A. This must be very confusing for you and I’m sorry, but you probably really don’t want to be my friend. Friendly acquaintance, perhaps, and that’s fine.

Q. Can you present (or link to) an apologetic (as in explanitory, not that you're sorry), summary of the justification of the removal of homosexual acts from our "sin" category?

 A. It’s your “sin” category, not mine, so I really can’t help. 

Q, I think my main questions is why doesn't homosexuality fall into the same category as other sins?

A. There you go again. It’s your sin, not mine.

Q. We don't use "I'm just born that way" as an excuse for something like anger, so why is it so commonly used to condone sexuality?

A. So far as I know, we’re not born angry. We are, however, born gay or straight, occasionally in between.

Q. My question is: why do homosexuals feel they have the license to embrace whatever sexual behavior they feel is natural while other people try to have self-control? If what most gays have told me about their natural feelings, they feel like they are more special than other people.

A. Hmmm. Have heterosexuals really cornered the market on self-control? And quite frankly I’ve never maintained that I was especially special.  

Q. My question is, can you reflect on how "love the sinner, hate the sin" is used in the church today? In your experience, how is it perceived by the gay community in general and gay Christians in particular?

A. Sexual orientation is an integral part of who we are. If you truly hate who we are, then you truly hate us. I’d bet you neither really love me nor really hate the fact I’m gay. Perhaps a new cliché is in order.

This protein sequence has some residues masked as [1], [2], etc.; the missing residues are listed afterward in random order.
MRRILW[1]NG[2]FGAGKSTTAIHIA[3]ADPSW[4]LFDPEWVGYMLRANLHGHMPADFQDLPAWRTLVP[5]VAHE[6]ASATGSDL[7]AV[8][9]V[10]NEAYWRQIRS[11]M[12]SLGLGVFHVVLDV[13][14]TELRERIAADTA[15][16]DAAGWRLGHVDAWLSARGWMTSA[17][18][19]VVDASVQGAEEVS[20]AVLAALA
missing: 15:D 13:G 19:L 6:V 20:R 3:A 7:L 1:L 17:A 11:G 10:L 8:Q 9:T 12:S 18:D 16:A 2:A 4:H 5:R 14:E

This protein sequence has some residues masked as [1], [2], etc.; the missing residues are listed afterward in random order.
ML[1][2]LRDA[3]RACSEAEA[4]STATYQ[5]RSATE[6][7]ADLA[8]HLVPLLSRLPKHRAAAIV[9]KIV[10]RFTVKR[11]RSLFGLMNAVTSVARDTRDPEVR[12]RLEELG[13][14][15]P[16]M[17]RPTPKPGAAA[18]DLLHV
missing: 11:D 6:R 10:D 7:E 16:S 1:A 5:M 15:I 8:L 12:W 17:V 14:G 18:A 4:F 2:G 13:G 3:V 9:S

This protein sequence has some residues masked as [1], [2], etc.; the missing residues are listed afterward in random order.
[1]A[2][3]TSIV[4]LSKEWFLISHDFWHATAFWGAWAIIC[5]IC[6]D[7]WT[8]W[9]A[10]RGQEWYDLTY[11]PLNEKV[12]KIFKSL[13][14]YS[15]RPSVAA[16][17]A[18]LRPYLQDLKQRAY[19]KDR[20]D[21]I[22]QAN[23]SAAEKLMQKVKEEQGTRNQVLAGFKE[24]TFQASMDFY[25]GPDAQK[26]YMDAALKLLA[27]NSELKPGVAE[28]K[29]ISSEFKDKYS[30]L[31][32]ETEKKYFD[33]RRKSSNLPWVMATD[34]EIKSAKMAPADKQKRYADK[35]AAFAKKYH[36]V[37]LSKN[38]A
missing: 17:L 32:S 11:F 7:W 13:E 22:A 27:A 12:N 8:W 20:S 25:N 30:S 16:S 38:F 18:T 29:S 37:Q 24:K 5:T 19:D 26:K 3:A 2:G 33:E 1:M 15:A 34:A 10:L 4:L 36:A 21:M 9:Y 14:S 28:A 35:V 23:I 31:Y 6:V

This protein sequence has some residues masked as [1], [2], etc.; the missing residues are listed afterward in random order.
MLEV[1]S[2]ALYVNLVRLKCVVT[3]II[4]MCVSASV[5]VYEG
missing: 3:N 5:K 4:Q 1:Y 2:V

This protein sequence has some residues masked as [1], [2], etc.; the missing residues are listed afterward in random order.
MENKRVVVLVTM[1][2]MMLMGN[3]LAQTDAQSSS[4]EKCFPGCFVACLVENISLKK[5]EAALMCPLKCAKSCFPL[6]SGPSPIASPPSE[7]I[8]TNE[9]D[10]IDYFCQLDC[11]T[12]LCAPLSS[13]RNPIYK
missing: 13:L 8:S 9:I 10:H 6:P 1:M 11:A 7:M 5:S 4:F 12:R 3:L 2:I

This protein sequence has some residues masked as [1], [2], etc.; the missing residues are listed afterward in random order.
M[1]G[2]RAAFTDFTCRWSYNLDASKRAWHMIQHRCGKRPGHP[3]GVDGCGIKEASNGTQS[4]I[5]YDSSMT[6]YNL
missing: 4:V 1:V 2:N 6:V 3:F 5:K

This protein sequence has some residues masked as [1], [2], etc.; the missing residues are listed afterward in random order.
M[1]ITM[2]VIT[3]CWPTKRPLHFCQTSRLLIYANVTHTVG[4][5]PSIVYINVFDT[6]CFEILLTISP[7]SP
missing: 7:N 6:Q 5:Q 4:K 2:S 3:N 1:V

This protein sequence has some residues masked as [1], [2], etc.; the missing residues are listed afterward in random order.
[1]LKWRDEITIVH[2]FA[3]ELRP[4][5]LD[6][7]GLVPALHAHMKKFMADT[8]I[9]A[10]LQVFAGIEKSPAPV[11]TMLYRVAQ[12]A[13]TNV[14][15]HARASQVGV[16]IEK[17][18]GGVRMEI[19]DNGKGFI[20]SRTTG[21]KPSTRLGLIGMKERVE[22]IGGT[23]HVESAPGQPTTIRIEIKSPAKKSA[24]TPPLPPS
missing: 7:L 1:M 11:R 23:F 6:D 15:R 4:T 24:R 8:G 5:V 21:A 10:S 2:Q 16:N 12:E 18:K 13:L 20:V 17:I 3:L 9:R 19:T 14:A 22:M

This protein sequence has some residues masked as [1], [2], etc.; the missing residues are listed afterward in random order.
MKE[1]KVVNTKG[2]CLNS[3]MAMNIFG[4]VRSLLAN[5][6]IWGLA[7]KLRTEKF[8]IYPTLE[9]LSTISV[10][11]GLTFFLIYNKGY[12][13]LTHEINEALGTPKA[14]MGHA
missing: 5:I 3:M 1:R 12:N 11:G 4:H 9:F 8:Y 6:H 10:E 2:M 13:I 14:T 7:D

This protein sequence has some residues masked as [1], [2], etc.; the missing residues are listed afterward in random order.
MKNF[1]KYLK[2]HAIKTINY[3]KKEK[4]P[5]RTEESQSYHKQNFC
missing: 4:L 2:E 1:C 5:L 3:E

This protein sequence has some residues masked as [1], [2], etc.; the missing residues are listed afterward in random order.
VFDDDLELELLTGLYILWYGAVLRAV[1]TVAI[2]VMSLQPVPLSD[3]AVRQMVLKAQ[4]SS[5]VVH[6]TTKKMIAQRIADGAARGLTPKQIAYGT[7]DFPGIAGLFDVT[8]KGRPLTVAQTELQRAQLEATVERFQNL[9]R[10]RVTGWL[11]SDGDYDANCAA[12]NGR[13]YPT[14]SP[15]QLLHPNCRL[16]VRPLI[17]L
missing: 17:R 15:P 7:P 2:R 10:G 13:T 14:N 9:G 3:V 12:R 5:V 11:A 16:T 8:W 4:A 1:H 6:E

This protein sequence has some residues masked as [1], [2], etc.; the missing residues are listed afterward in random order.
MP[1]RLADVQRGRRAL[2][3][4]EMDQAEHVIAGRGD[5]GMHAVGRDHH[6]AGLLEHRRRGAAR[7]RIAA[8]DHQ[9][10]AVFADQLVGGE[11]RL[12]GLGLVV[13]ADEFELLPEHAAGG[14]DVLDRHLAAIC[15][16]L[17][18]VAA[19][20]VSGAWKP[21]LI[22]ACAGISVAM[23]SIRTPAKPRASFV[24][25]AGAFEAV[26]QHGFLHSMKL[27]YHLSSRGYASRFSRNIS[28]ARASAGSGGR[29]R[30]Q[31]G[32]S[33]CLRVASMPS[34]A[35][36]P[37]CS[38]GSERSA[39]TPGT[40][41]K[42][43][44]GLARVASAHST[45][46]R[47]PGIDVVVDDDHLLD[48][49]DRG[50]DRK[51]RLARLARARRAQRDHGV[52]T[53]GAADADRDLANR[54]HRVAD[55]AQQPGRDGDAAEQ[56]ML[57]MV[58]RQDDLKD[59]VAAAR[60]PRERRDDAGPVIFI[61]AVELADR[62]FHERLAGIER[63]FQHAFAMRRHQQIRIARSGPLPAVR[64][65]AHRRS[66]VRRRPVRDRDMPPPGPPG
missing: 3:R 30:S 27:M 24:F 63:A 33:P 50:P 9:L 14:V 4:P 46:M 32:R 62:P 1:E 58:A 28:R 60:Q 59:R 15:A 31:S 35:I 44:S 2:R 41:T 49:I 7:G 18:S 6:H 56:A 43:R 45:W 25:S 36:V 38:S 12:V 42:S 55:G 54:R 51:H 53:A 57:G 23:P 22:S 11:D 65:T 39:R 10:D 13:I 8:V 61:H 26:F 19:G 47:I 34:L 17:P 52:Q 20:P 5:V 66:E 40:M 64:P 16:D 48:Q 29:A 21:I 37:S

Q. From the perspective of the Christian LBGT community, should persons who are in churches which are not gay affirming leave them and join churches which are, or should they stay and try to change them? 

A. It all depends on how strong a stomach you have and how much punishment you're prepared to take. I’m glad some stay and fight, God bless ‘em, but saving the church from itself is not a major concern of mine. 

Q. Help me understand how you can choose to live this way as a Christian without choosing celibacy. In other words, how can we be disobedient to God's Word and expect to have unhindered fellowship with Him?

 A. I am a Trinitarian, not a Quaditarian (God the Father, God the Son, God the Holy Bible and God the Holy Ghost). Jesus is God’s Word and he didn’t have anything to say about homosexuality. The Bible is, well, just words.

Q. And if you support same-sex marriage, how do understand that in light of Paul's teaching about marriage being a symbol of Christ's relationship with the church?

A. This bride of Christ thing is a silly and vaguely troubling metaphor that makes me giggle every time I read it (does Jesus wear a condom?). Jesus was a single guy involved primarily in same-sex relationships --- and no I’m not suggesting he was gay.

Q. Do you believe that it is possible for others to truly love you while also believing that homosexual behavior is a sin? What about God?

A. Others? No. God? Not a problem.

Q, How as Christians should we react to homosexual adoption? Do you think Christian or Catholic nonprofits who assist in adoptions should have the right to deny services to homosexuals?

A. Catholics are Christians, too --- just saying. If nonprofits accept public money, their right to discriminate is modified by public law.

Q. I haven't made up my mind about whether or not I can affirm even long-term committed gay sex, not only because of some passages of Scripture, but because homosexual behavior is against nature and just doesn't make sense. I don't mean this statement to be offensive, I'm just telling ya'll where I'm at.

A. I feel your pain, you silly narcissistic cow.

Q. Can you ever forgive us?

A. Sure. That’s what Christianity is about. And ma’m, I’m sorry I called ya’ll a cow.